Horror Reviews

The Monsters of Heaven

by Nathan Ballingrud

[rating:4/5]

“The Monsters of Heaven” is a story that faces the very real tragedy a family has to deal with when they lose a child through abduction. Throw in supernatural monsters and a father slowly twisted by the untenable circumstances into a monster himself and you have one creepy horror story. The short story was published in The Years Best Fantasy and Horror 2008 and Inferno: New Tales of Terror and the Supernatural.

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The Last Worders

by Karen Joy Fowler

[rating:3/5]

“The Last Worders” is a fantasical story with some horror elements that definitely leaves you with a chill at the power of words. The short story was published in The Years Best Fantasy and Horror 2008. The story centers around twin sisters who have journeyed to the fictional town of San Margais chasing after a boy they have both fallen in love with to make him choose between them. On the journey we learn more about the twins, the town, and the poetry that seems to bind them together in a mesmerizing and faintly eerie story that is ultimately about the power of words to unify and to destroy us all.

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The Graveyard Book

[openbook booknumber=”9780060530921″][rating:5/5]

Nobody Owens, known to his friends as Bod, is a normal boy.

He would be completely normal if he didn’t live in a sprawling graveyard, being raised and educated by ghosts, with a solitary guardian who belongs to neither the world of the living nor of the dead.

There are dangers and adventures in the graveyard for a boy – an ancient Indigo Man beneath the hill, a gateway to a desert leading to an abandoned city of ghouls, the strange and terrible menace of the Sleer.

But if Bod leaves the graveyard, then he will come under attack from the man Jack – who has already killed Bod’s family…

This book was an amazing middle grade coming of age novel and I loved it! From the author that penned Coraline comes The Graveyard Book a book about a young boy whose parents are brutally murdered (off camera) when he is a baby and left unattended he wanders into a graveyard. To protect the boy from the serial killer Jack the graveyard inhabitants adopt him and raise him as their own. They even give him a name of their choosing, Nobody. He grows up surrounded by ghosts and ghouls and other creatures more mysterious and left unnamed. Somehow with their help he must grow up and learn about this world and with the help of the dead be given the tools he needs to live his own life, hopefully before the serial killer comes back and snuffs it out permanently.

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Zombies vs. Unicorns

[openbook booknumber=”9781416989530″][rating:4/5]

Which is better, the zombie or the unicorn?

Justine Larbalestier says that zombies are our own walking deaths. Funny, grim, and terrifying, they cannot be escaped. Unicorns are sparkly and pastel and fart rainbows.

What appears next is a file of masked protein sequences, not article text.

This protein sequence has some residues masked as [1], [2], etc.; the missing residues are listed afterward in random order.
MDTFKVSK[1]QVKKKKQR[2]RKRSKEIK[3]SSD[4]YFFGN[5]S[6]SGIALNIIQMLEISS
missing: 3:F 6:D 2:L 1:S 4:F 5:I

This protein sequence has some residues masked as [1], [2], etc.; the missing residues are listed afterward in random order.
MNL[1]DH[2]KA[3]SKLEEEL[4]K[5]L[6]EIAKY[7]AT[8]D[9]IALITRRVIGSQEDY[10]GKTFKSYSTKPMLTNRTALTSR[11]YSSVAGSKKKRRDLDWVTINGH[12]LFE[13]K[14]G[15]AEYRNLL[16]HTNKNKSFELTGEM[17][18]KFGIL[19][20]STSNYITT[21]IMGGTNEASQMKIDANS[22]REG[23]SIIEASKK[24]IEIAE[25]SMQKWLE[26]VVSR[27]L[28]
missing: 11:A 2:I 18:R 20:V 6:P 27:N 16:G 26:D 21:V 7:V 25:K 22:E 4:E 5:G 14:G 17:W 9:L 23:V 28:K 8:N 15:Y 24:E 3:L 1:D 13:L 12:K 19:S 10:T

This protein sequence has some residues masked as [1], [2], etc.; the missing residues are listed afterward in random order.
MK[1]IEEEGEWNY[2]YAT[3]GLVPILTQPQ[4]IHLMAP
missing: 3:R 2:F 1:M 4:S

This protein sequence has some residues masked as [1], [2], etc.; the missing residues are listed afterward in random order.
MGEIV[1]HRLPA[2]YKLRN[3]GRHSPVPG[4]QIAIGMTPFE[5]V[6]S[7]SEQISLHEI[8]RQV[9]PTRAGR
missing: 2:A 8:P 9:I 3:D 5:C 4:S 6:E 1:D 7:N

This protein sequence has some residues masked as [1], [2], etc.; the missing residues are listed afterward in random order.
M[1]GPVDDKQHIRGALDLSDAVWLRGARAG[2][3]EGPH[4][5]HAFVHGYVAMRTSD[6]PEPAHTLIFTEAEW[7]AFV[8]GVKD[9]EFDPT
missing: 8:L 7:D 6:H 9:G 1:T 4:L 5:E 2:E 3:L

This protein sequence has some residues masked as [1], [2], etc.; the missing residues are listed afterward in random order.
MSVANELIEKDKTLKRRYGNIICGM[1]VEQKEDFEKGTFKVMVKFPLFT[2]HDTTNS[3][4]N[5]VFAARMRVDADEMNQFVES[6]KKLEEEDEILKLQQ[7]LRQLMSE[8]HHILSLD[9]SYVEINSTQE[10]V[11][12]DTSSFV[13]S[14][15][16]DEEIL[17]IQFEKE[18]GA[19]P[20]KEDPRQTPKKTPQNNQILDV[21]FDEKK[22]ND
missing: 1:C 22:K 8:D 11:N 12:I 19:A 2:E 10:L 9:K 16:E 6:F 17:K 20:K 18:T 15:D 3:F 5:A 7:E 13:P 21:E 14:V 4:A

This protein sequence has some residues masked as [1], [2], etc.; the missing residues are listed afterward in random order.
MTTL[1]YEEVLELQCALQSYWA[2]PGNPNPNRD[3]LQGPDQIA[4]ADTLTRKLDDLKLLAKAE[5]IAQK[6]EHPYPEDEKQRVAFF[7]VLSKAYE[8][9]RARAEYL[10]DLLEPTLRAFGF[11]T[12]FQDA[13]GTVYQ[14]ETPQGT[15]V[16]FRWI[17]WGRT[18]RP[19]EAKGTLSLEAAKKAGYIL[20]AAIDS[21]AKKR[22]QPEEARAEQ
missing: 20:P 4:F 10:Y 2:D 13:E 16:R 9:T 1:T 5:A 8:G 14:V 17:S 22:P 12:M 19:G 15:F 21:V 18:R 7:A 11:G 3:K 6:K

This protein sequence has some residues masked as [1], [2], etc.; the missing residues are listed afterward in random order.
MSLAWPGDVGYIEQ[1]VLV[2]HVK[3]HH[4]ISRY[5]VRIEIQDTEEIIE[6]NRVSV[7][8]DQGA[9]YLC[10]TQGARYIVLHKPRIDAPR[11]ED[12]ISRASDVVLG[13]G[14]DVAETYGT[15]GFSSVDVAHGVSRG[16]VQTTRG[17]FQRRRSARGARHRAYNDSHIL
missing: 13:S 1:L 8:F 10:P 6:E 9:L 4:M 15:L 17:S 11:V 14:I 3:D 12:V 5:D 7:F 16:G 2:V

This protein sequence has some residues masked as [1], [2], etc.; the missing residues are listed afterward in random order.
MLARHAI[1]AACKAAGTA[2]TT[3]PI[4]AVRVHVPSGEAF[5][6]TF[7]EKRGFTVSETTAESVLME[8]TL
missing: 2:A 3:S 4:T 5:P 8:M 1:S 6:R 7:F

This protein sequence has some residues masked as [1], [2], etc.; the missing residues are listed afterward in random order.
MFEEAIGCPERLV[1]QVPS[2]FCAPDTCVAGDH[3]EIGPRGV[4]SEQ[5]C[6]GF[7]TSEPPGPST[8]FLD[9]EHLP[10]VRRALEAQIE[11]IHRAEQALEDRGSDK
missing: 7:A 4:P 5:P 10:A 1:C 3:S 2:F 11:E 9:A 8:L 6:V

Holly Black says that unicorns are healers, arbiters of justice, and, occasionally, majestic man-killers. Zombies drool and shed and probably carry diseases.

Some of today’s finest writers have chosen their side, creating dazzling stories about both creatures. So read on, and decide for yourself:

Are you Team Zombie or Team Unicorn?

Just for the record I am Team Unicorn all the way. I have loved unicorns since I was very small. I had stuffed animal unicorns, my little pony action figures that were unicorns, even unicorn wallpaper on the walls of my bedroom (oh yes, there were rainbows too, why do you ask?). I was a huge fantasy fan even then. Zombies have been a much more recent addition to my life and while I do find them frightening intriguing frightening, but in an intriguing way, I don’t normally get much enjoyment out of reading about them.

With this attitude I cracked open Zombies vs. Unicorns, a short story anthology edited by Justine Larbalestier and Holly Black. The purpose of this book is to have a show down between short stories about zombies and short stories about unicorns to see which one would come out on top. Some of the best YA fantasy authors contributed to this collection and it shows. Even the stories that weren’t as powerful as some of the others still had a shine to them that I appreciated and I didn’t feel that there was a dull one in the bunch.

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The Forest of Hands and Teeth

[openbook booknumber=”9780385736817″][rating:4/5]

In Mary’s world, there are simple truths.

The Sisterhood always knows best.

The Guardians will protect and serve.

The Unconsecrated will never relent.

And you must always mind the fence that surrounds the village. The fence that protects the village from the Forest of Hands and Teeth.

But slowly, Mary’s truths are failing her. She’s learning things she never wanted to know about the Sisterhood and its secrets, and the Guardians and their power. And, when the fence is breached and her world is thrown in to chaos, about the Unconsecrated and their relentlessness.

Now she must choose between her village and her future, between the one she loves and the one who loves her. And she must face the truth about the Forest of Hands and Teeth. Could there be life outside a world surrounded by so much death?

I think that The Forest of Hands and Teeth works out as a fantastic and well written introduction to post-apocalyptic zombie fiction. It was realistic, engaging, horrifying and managed to both keep that realistic and well done horror and be accessible to a young age group. I absolutely loved it.

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